30. When you get up from the couch aftera Halo or World of Warcraftsession, what do you have to show foryour efforts?
31. Whereas on Stack Exchange, you leavebreadcrumb trails of yourawesomeness for others to learn fromand improve on.
32. Game: get an answer to yourquestion, by any means necessary.Metagame:reputation, badges, privileges, peerrecognition.Endgame: improve the internet foreveryone.
33. The game works in service of bothselfish (I need an answer!) and selfless(I need a better internet!) goals.We’re creating an oasis of highquality, expert Q&A on the internetthat can serve as a national park ofinformation: a public resource for all toenjoy and benefit from.
34. Scary Idea #8Thoughtful game design createssustainable communities.Government is a form of gamedesign.
35. “It is an invariable principle of all play …that whoever plays, plays freely.Whoever must play cannot play.”Everything else is by definition Work witha big W.
36. The game never ends.Actions in the game have consequencesand history.People will remember how you behavedin previous rounds.
37. Permanent death. How can that be fun?This is a horribly flawed game design!
38. 1. You cannot win alone.2. Individual skill, however great, isalways inferior to teamwork.3. Rash decisions are risky;patience and planning pays off.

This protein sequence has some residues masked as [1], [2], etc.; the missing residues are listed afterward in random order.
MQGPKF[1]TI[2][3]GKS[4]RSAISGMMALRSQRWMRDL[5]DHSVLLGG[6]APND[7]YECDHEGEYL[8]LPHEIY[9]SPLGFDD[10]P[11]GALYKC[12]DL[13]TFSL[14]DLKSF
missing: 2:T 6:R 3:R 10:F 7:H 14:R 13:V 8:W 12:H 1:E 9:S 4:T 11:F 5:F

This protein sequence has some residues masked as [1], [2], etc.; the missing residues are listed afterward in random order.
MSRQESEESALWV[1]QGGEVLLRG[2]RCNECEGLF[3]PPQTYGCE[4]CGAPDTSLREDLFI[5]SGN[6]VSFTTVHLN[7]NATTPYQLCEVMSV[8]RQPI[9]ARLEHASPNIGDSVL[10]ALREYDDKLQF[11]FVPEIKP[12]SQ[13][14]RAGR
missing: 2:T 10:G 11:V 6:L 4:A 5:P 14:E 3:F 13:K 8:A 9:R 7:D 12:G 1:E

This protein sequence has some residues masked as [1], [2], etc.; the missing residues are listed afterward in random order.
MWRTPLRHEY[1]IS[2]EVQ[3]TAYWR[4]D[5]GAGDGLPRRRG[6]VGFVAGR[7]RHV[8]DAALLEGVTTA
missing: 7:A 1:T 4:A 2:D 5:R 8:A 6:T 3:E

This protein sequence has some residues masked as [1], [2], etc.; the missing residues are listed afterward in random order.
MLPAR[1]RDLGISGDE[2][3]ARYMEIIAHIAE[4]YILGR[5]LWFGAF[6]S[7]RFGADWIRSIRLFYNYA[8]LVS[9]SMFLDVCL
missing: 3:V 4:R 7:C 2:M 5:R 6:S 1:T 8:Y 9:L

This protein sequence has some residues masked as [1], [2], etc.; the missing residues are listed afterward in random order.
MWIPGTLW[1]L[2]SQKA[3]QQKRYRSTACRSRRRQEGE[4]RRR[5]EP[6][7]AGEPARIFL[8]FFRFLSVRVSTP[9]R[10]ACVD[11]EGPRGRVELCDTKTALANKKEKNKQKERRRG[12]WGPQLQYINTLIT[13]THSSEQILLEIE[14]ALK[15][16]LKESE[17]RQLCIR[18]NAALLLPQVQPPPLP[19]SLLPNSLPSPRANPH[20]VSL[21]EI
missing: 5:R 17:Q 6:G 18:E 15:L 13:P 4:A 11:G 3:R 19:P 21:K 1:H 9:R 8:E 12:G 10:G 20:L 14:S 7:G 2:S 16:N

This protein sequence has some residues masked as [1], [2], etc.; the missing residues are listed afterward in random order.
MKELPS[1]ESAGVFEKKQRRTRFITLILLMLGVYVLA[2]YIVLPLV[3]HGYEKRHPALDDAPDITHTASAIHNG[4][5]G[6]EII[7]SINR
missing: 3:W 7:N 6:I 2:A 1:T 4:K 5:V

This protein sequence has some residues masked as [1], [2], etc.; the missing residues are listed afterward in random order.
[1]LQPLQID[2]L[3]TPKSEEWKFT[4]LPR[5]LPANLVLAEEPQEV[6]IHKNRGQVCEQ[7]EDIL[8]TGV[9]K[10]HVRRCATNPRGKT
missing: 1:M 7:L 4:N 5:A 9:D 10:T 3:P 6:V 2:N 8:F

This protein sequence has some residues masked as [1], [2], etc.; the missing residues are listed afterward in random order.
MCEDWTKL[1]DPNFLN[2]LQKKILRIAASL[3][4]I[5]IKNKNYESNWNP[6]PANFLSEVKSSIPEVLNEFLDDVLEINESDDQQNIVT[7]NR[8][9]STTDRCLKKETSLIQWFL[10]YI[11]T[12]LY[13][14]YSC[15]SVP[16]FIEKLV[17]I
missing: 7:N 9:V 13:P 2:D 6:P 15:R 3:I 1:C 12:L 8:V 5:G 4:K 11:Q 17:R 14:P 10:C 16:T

39. The design of the game forces you to play as a team. Whether you want to or not!
40. The rules make the game work,even with completely anonymous internet players. Brilliant.“All my teammates are my friends”
41. It’s an infinite game.Any time, with anyone. Counter-Strike 54k players / day
42. Stack Exchange is myCounter-Strike
43. 1. You cannot win without teaching.2. Individual skill, however great, isalways inferior to communication skill.3. Discussion is risky; sharing researchand experience pays off.
44. Teamwork: Advance knowledge of a topic. For everyone in the world wholoves that topic as much as you do.